An organization’s staff is its most valuable asset, and the human resources function is critical to the stability and growth of business operations.
“If you know the enemy and know yourself, you need not fear the result of a hundred battles. If you know yourself but not the enemy, for every victory gained you will also suffer a defeat. If you know neither the enemy nor yourself, you will succumb in every battle.” - Sun Tzu
Most Competitive Intelligence (CI) and Business Strategy practitioners are likely to have come across this immortal advice from Sun Tzu. One does not cease to be amazed at how this simple fact underlies the multi-million dollar intelligence gathering industry.
The complexity of data management and advanced analytics is daunting to many organizations, but a new emerging class of software enables companies to spend less time managing their data and more time acting on the insights they provide.
Historically, understanding the contents of unstructured text has required a great deal of time and effort by experts to read stacks of documents and manually extract key information that is then consolidated in spreadsheets or structured databases. By using sophisticated semantic processing to enrich text analytics results, however, business analysts can set up text processing pipelines that can automatically analyze text content by extracting entities and relationships, analyzing sentiment and summarizing or classifying documents, emails, social media, websites and more.
Enterprise text analytics is an exciting and powerful area gaining traction recently. When one moves on from purely departmental solutions to a perspective of an enterprise text analytics fabric, new possibilities emerge to empower a wide array of roles and functions.
Unstructured data is all around us: in news stories, web pages, journal articles, social media posts, patents, research reports, presentations, and a variety of other sources. These items are unstructured in that they don’t start out with a predefined, explicit schema or structure. Historically, these documents have been read by humans looking to find information relevant to their particular tasks or roles. In today's deluge, however, the need for scalable reading, repeatability, traceability, and speed has driven the advent of text analytics platforms.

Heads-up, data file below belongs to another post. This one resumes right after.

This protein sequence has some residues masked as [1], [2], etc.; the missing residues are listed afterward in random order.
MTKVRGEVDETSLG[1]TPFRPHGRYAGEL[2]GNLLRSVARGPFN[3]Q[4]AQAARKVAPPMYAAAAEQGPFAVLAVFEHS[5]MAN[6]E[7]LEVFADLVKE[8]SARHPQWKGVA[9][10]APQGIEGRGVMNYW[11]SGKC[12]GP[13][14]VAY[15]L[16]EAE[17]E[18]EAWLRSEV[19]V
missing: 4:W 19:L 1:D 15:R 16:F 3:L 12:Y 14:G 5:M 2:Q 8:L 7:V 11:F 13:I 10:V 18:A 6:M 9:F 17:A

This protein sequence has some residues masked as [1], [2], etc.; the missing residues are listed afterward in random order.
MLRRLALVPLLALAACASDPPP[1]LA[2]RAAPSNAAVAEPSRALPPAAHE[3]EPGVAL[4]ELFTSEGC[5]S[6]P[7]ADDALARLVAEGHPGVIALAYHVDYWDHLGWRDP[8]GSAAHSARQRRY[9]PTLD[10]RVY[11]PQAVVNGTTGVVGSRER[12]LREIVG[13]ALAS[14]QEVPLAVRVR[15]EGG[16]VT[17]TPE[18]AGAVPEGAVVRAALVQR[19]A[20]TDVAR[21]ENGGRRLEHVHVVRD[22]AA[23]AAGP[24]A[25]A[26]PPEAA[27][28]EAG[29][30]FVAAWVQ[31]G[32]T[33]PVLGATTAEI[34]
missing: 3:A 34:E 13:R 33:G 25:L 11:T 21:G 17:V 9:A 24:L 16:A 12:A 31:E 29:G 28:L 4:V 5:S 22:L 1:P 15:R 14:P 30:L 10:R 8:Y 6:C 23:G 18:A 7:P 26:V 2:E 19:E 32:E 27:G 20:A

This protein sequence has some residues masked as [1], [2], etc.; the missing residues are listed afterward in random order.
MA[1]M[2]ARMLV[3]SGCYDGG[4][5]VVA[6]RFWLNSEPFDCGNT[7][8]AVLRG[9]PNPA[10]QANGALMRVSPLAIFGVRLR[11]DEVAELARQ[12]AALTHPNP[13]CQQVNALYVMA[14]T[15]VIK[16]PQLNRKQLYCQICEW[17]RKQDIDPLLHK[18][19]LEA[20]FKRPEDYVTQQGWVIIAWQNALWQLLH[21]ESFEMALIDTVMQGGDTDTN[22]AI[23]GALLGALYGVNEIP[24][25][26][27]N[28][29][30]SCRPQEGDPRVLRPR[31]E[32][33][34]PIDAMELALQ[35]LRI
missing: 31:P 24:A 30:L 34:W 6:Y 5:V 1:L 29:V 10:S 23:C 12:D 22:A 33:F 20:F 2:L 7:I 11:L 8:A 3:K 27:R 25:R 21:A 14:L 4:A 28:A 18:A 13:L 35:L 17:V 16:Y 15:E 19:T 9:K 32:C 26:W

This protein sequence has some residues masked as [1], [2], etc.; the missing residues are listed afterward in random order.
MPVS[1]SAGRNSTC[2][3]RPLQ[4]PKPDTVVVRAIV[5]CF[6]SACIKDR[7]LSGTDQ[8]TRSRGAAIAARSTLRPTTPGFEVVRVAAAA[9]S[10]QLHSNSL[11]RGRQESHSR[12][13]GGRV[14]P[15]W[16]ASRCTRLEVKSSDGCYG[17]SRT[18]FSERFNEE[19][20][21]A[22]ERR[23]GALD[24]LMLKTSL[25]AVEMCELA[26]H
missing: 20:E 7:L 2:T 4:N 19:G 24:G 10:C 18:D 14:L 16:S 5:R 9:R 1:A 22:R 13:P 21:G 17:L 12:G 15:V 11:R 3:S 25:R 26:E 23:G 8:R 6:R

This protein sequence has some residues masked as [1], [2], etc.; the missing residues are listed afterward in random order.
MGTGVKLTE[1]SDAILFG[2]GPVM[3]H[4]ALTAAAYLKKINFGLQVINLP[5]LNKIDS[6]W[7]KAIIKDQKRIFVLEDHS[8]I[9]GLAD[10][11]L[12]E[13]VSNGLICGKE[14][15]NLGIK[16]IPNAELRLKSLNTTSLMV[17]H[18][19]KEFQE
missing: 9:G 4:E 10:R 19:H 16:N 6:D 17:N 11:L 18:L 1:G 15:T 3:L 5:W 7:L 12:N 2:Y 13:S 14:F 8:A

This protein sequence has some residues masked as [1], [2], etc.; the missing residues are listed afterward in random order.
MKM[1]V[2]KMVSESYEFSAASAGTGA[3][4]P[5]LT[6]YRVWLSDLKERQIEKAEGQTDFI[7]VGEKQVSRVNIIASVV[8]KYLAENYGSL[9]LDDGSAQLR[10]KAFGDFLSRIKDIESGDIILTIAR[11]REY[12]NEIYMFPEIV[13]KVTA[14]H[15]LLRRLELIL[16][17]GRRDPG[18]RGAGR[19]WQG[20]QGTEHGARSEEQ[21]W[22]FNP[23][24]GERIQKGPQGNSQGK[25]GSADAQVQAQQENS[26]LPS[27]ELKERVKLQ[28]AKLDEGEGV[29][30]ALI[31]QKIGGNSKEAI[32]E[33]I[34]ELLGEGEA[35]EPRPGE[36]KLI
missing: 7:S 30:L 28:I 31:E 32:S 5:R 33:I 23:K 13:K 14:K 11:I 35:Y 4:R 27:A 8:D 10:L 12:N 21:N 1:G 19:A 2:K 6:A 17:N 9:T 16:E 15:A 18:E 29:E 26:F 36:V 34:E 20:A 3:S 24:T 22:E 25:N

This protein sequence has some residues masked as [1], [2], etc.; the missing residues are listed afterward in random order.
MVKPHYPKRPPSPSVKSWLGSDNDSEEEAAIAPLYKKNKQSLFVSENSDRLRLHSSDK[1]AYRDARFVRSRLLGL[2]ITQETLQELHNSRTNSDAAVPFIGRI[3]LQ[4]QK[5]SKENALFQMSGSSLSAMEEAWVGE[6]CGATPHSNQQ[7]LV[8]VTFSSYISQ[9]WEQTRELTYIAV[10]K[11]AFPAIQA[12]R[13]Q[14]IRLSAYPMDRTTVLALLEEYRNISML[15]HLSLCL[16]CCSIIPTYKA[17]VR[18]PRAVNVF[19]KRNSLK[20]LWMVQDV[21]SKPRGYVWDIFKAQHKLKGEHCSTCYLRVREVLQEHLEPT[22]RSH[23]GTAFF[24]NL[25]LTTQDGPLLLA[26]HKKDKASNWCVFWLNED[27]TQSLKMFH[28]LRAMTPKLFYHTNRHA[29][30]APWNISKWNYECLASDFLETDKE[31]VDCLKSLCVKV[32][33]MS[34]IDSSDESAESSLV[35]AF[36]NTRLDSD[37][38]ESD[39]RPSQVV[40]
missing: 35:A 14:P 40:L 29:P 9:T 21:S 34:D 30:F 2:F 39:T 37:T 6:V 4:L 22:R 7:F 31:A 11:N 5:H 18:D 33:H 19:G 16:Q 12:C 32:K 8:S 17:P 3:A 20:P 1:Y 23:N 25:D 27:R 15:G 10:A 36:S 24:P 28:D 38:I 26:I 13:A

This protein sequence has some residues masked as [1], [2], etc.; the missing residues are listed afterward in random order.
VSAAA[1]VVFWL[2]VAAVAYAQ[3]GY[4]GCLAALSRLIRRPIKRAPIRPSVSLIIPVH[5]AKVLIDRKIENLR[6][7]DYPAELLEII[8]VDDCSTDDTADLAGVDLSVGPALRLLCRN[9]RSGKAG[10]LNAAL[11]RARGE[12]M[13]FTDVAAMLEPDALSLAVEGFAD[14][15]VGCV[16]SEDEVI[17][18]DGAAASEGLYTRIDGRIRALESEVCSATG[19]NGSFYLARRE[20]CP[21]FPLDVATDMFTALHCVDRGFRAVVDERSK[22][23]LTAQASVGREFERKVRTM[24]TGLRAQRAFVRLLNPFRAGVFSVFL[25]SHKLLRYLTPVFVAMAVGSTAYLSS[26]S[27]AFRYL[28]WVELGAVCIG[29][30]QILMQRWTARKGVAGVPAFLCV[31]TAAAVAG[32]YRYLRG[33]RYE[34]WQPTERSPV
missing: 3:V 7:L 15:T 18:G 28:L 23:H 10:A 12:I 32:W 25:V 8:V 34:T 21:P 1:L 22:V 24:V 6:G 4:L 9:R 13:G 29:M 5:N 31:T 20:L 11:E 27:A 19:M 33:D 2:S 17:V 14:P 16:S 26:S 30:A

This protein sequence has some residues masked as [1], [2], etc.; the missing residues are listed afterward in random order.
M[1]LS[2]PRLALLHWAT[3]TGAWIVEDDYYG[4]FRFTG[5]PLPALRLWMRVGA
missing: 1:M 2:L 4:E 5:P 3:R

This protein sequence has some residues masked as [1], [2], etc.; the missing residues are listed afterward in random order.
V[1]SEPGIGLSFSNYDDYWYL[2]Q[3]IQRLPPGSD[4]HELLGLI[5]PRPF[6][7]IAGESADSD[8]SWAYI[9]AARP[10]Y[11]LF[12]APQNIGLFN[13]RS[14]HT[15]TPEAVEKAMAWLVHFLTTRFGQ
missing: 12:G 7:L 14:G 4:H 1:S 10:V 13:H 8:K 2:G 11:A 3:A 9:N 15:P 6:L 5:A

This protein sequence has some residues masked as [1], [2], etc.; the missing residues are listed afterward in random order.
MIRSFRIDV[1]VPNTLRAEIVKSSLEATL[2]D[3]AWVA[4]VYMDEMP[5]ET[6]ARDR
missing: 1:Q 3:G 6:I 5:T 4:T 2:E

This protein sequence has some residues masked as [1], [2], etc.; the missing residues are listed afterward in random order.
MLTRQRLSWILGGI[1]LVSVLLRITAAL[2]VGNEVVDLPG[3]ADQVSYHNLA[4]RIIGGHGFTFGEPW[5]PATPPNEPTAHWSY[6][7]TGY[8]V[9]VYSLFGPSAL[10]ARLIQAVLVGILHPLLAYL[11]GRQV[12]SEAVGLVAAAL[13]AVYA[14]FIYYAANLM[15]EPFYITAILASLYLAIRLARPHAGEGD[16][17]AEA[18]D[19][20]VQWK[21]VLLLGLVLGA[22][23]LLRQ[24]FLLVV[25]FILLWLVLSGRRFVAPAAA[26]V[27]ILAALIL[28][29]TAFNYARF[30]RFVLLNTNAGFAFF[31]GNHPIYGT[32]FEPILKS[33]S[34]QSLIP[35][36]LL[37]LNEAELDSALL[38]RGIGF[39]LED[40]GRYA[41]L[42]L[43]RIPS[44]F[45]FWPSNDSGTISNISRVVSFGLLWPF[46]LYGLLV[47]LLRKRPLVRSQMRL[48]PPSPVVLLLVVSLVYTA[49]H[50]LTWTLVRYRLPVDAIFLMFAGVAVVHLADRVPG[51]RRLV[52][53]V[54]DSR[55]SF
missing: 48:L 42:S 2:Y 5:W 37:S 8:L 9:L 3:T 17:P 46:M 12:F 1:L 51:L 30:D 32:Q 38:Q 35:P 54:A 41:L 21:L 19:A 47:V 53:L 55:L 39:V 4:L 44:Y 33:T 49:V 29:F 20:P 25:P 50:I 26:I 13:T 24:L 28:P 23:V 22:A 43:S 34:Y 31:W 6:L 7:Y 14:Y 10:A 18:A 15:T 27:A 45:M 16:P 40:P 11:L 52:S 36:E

Richard Mallah, our Director of Advanced Analytics recently participated at the The Twenty-ninth Annual Conference on Neural Information Processing Systems (NIPS), focused on machine learning and computational neuroscience. Richard was a panelist at the symposium higlighting The Societal Impacts of Machine Learning. This symposium aimed to turn the attention of Machine Learning researchers to the present and future consequences of their work, particularly in the areas of privacy, military robotics, employment, and liability.
When I went to Text Analytics World in San Francisco earlier this month, I was struck at how many of the presenters, particularly consultants, ended their talks describing future directions of text analytics as something that sounded so familiar. They described what would be possible once there's advanced maturity in ontologies, the breaking down of siloes, entity and relationship resolution by multiple methods, and automated linking of it all together into semantic network models of knowledge: flexible exploration of the relevant. They made it sound like a bit of a stretch, almost pie in the sky, but what they briefly described as this destination was curiously similar to what was shown concretely in the last presentation of the conference, my own.